I was, of course, surprised to get the call from Casey Boss. Surprised perhaps doesn’t adequately describe my bewilderment. My consternation. Here was a fictional character, one of my fictional characters, contacting me. Before I had a chance to steady myself, Casey Boss began to tell me that he thought he had the explanation to the mystery of the attacks. He and Jagger were investigating an unrelated incident, he said, regarding a blue Ikea bag full of science fiction plots. He explained that Ikea bags were common in his line of work as villains found they could easily conceal insurrectionist ideas, Ikea and idea having lexicographic similarities. He and Jagger had intercepted the consignment a month or so previously and had hoped they had put the case to bed. But they had recently discovered that one of the plots had gone missing from the Special Ideas Squad evidence room. It would appear to be a perfect match. But, he said he was unable to tell me the rest of the details as he was saving these for when I wrote the sequel.

But, as my namesake, the great Graham Greene says, a story has no beginning or end. Arbitrarily one chooses that moment of experience from which to look back or from which to look ahead.

© Chris Green 2017: All rights reserved

The Sadness of the Post-Truth Pianist

thesadnessoftheposttruthpianist

The Sadness of the Post-Truth Pianist by Chris Green

You don’t hear Mozart a lot on the radio these days. While his music isn’t officially banned like that of Beethoven and Bach, playing it is strongly discouraged. You can no longer buy decadent European music in the shops. No Fauré, No Debussy, no Chopin and certainly no Sebelius. Jingoism has spread to most areas of culture but it is perhaps most noticeable in music. Fed daily by post-truth sound bites, prejudice is now rife. England’s isolationist stance has strengthened its grip. Classic FM now feeds its listeners on a diet of Elgar and Vaughan Williams and even the latter is a bit suspect because of his Welsh sounding name. Wales and Scotland are of course long gone, this by mutual agreement in the aftermath of Brexit, so no Karl Jenkins or …… William Wallace. No, I guess you’ve not come across William Wallace all that frequently either. Perhaps the bagpipes were a natural obstacle for Scottish classical music that was never successfully overcome.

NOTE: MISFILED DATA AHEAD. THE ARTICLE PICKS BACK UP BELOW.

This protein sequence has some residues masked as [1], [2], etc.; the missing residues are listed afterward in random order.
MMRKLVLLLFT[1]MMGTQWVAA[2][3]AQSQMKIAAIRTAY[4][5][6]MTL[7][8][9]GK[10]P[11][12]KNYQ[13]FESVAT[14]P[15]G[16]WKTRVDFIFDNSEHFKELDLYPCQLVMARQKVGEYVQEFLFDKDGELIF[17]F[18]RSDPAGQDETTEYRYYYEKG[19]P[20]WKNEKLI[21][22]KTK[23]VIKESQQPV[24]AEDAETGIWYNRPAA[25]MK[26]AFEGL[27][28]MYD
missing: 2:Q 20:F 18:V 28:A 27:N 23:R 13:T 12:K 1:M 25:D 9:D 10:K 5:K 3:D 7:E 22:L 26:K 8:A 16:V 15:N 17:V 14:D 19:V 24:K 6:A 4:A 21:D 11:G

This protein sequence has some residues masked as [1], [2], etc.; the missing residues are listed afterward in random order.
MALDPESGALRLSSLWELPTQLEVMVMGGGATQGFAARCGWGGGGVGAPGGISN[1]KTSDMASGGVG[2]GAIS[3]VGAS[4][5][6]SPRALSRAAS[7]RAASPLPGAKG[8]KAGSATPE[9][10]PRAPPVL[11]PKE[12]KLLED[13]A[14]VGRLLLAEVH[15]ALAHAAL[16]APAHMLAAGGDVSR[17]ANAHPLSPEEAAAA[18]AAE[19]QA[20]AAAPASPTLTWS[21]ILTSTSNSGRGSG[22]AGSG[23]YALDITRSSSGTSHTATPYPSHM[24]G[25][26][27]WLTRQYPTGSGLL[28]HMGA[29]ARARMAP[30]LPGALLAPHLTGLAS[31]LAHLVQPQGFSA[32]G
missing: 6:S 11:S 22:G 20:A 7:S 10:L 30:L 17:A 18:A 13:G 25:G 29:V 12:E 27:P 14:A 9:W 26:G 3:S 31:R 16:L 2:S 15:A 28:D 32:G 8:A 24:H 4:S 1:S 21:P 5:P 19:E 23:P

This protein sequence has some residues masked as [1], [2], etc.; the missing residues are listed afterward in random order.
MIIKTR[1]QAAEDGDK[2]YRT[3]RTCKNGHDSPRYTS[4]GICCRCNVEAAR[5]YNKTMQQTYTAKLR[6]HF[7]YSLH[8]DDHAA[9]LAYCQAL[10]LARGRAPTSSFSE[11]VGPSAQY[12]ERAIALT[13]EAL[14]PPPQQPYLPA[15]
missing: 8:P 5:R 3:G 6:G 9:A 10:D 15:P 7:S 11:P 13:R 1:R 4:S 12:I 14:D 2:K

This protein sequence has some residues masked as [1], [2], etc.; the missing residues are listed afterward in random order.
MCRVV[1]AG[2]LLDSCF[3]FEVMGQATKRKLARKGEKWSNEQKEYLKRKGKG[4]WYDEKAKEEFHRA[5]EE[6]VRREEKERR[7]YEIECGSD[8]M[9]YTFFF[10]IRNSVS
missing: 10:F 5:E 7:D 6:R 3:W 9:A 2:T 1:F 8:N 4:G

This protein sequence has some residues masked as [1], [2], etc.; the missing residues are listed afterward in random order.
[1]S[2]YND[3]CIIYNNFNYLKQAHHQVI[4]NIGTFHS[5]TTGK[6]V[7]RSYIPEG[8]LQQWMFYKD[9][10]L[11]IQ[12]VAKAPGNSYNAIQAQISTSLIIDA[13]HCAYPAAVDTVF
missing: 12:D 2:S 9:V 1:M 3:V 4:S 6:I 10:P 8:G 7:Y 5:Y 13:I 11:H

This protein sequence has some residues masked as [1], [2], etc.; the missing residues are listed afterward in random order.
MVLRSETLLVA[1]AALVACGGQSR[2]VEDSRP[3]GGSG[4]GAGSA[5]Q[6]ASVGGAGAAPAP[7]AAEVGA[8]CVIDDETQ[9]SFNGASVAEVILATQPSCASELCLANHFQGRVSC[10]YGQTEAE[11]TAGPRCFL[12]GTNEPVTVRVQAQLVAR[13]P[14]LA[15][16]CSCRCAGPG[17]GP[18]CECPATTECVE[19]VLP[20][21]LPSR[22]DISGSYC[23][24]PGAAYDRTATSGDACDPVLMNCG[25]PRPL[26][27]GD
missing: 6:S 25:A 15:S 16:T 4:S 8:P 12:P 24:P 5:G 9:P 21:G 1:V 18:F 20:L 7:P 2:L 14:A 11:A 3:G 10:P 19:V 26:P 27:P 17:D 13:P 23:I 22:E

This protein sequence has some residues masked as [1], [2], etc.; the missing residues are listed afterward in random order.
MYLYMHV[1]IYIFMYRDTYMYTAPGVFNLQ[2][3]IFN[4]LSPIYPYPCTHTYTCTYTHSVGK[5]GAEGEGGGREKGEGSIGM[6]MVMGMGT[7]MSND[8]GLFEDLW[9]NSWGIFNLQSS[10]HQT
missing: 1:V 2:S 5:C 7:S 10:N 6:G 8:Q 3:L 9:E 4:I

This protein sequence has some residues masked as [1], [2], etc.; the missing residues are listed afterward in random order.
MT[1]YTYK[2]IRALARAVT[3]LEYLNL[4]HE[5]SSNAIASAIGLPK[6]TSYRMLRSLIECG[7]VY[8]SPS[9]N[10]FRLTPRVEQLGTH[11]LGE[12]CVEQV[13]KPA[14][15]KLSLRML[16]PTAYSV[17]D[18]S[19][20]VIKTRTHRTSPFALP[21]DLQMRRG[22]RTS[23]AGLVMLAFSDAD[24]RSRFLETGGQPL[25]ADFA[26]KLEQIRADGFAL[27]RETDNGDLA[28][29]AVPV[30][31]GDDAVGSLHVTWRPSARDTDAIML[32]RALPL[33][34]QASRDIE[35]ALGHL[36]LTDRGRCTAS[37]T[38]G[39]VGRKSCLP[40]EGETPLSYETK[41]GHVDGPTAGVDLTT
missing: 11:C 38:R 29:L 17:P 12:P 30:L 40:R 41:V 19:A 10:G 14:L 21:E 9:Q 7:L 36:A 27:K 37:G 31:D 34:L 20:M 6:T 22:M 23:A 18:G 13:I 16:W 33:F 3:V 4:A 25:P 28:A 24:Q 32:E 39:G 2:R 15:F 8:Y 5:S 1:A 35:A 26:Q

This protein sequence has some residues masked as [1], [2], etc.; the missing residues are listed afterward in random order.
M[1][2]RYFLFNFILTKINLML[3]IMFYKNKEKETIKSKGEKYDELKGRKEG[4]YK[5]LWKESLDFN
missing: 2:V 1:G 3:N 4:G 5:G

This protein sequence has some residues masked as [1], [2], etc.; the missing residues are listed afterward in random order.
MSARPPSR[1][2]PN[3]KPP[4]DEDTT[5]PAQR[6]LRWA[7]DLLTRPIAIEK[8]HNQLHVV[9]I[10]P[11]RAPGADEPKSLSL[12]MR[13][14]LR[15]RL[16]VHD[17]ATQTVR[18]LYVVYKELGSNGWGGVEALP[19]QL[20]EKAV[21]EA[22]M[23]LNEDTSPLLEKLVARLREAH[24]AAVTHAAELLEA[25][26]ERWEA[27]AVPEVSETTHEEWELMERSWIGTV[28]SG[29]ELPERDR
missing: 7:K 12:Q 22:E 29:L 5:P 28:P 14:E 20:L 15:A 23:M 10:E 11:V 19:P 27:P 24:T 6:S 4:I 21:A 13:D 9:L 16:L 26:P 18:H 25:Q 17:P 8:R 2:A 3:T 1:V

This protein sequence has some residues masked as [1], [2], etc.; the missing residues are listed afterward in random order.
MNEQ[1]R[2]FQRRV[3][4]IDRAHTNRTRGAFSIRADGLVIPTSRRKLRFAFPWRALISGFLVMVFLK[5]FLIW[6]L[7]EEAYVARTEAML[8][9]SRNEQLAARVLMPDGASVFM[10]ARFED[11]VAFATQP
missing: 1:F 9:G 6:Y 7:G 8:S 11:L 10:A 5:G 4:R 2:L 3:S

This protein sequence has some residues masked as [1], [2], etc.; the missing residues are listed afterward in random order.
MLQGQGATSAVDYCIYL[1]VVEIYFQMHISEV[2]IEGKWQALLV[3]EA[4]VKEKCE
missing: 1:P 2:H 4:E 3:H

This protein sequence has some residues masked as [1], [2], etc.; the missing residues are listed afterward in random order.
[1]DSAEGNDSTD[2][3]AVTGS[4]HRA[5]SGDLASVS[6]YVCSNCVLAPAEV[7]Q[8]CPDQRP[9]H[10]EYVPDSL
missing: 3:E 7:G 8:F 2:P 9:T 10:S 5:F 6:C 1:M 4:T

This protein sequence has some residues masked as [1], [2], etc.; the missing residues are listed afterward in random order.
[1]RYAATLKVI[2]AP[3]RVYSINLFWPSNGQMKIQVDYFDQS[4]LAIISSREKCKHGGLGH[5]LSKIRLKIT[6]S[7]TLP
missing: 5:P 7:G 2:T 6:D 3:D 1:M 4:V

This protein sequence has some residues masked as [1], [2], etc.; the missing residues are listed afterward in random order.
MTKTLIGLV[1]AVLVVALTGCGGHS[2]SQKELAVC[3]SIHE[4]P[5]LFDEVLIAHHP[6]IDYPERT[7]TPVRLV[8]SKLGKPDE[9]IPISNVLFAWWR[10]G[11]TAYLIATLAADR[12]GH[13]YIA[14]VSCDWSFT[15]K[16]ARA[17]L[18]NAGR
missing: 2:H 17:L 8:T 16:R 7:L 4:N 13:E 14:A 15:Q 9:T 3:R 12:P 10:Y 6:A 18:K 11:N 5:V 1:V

For those of us that really love music, it is thrilling to hear Wolfgang Amadeus’s Piano Concerto no. 23 again. It is heart-warming that in this stifling climate of fanatical bellicism, one or two broadcasters like Miles London still risk playing European music. Miles, despite his British-sounding name, has always been a champion of free speech. It could be argued that he gets away with his stance by virtue of his name. John Schafernaker was imprisoned for playing Shostakovich, this before the Russians actually appeared on the blacklist. Others, like Martin Paris and Michelle DuBois, were not only taken off the air but deported. Boys born today are required to be called Hugh or Rupert, Trevor or Nigel while girls must be named Audrey or Doris, Millicent or Lesley. In exceptional circumstances, Mary and Jane are allowed but notice has been issued to Registry Offices up and down the country to no longer allow names like Jennifer or Anne that have their origins across the Channel.

I used to enjoy going to Ristorante Rossellini for a Caprese salad with pesto sauce followed by tagliatelle Genovese and tiramisu. My partner, Patrizia and I would share a bottle of Rosso di Montalcino. Puccini or Donizetti would be playing gently in the background. Luigi would come over during the meal and ask if everything was a tuo piacimento. Sadly, Italian restaurants have all been closed down and Patrizia has been repatriated. Cheese on toast with a bottle of brown ale on my own at the Dog and Duck with whippets running around and Ed Sheeran blaring out is just not the same.

Puzzled by how the wave of nationalism grew so rapidly, I decided to investigate its origins. What had happened to the idea of the global village? Jingoism seemed to be going against the general tide of cultural exploration. After all, until recently we had been all too willing to go on Mediterranean holidays. We couldn’t get enough of the sun, sea and sex. We were quick to develop a taste for wine, olive oil and garlic. We readily took to café society and al fresco dining and brought it home. Pizza parlours proliferated and late night kebab houses opened in every town. We didn’t even baulk at eating snails or some of the unsavoury things Germans put in their sausages. We eagerly participated in European sporting events and brought over so many European footballers that it was difficult to find a British one in any of our top flight teams.